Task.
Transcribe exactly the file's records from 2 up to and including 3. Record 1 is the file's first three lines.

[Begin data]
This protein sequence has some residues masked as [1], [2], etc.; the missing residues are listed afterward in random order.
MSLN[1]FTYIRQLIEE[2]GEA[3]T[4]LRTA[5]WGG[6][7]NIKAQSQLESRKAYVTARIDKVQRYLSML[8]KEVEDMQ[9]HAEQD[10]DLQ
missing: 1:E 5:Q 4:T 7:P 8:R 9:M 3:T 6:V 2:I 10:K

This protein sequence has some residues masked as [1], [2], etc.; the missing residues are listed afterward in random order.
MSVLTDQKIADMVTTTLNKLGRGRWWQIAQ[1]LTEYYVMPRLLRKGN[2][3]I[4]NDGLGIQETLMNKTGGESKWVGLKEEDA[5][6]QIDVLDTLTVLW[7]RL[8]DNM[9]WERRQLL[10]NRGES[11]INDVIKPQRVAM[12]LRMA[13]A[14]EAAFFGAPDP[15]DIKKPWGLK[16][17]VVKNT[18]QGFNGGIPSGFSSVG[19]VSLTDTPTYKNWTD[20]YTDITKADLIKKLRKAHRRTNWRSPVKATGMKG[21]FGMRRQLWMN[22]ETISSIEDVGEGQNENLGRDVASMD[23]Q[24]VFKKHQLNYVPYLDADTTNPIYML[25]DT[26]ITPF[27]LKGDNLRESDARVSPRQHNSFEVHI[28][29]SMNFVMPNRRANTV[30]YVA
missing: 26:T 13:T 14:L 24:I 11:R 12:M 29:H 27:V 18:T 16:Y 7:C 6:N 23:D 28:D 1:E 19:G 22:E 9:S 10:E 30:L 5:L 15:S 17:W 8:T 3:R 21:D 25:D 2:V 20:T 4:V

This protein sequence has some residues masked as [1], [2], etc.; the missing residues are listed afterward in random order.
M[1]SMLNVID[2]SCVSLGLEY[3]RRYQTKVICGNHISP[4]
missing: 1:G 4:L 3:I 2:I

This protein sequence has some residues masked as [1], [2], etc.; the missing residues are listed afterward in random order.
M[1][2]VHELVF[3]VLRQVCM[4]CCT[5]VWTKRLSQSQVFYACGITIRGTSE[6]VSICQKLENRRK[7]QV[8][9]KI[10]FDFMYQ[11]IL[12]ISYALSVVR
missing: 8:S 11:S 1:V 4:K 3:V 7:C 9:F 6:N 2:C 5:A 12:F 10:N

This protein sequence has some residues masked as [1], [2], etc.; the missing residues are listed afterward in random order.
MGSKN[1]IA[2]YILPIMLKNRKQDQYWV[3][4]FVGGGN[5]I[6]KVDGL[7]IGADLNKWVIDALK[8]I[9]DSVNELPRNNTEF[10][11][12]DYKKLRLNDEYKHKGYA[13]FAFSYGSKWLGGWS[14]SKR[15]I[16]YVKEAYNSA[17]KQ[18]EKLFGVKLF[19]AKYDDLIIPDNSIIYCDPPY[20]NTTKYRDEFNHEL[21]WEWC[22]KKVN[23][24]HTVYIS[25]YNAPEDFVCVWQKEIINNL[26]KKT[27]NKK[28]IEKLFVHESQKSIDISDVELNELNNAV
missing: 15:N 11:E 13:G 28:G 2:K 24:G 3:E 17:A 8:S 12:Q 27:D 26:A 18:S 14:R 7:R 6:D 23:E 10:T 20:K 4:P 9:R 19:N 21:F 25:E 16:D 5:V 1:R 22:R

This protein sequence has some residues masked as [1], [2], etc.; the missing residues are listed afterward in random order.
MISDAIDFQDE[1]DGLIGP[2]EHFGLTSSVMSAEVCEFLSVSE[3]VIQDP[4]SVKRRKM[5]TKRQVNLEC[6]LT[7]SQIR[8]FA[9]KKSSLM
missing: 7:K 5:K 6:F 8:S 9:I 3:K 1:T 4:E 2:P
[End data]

This protein sequence has some residues masked as [1], [2], etc.; the missing residues are listed afterward in random order.
MSVLTDQKIADMVTTTLNKLGRGRWWQIAQ[1]LTEYYVMPRLLRKGN[2][3]I[4]NDGLGIQETLMNKTGGESKWVGLKEEDA[5][6]QIDVLDTLTVLW[7]RL[8]DNM[9]WERRQLL[10]NRGES[11]INDVIKPQRVAM[12]LRMA[13]A[14]EAAFFGAPDP[15]DIKKPWGLK[16][17]VVKNT[18]QGFNGGIPSGFSSVG[19]VSLTDTPTYKNWTD[20]YTDITKADLIKKLRKAHRRTNWRSPVKATGMKG[21]FGMRRQLWMN[22]ETISSIEDVGEGQNENLGRDVASMD[23]Q[24]VFKKHQLNYVPYLDADTTNPIYML[25]DT[26]ITPF[27]LKGDNLRESDARVSPRQHNSFEVHI[28][29]SMNFVMPNRRANTV[30]YVA
missing: 26:T 13:T 14:L 24:I 11:R 12:M 29:H 27:V 18:T 16:Y 7:C 6:N 23:D 28:D 1:E 19:G 22:E 9:S 10:E 30:L 5:L 15:S 17:W 8:T 3:R 21:D 25:D 2:V 20:T 4:V

This protein sequence has some residues masked as [1], [2], etc.; the missing residues are listed afterward in random order.
M[1]SMLNVID[2]SCVSLGLEY[3]RRYQTKVICGNHISP[4]
missing: 1:G 4:L 3:I 2:I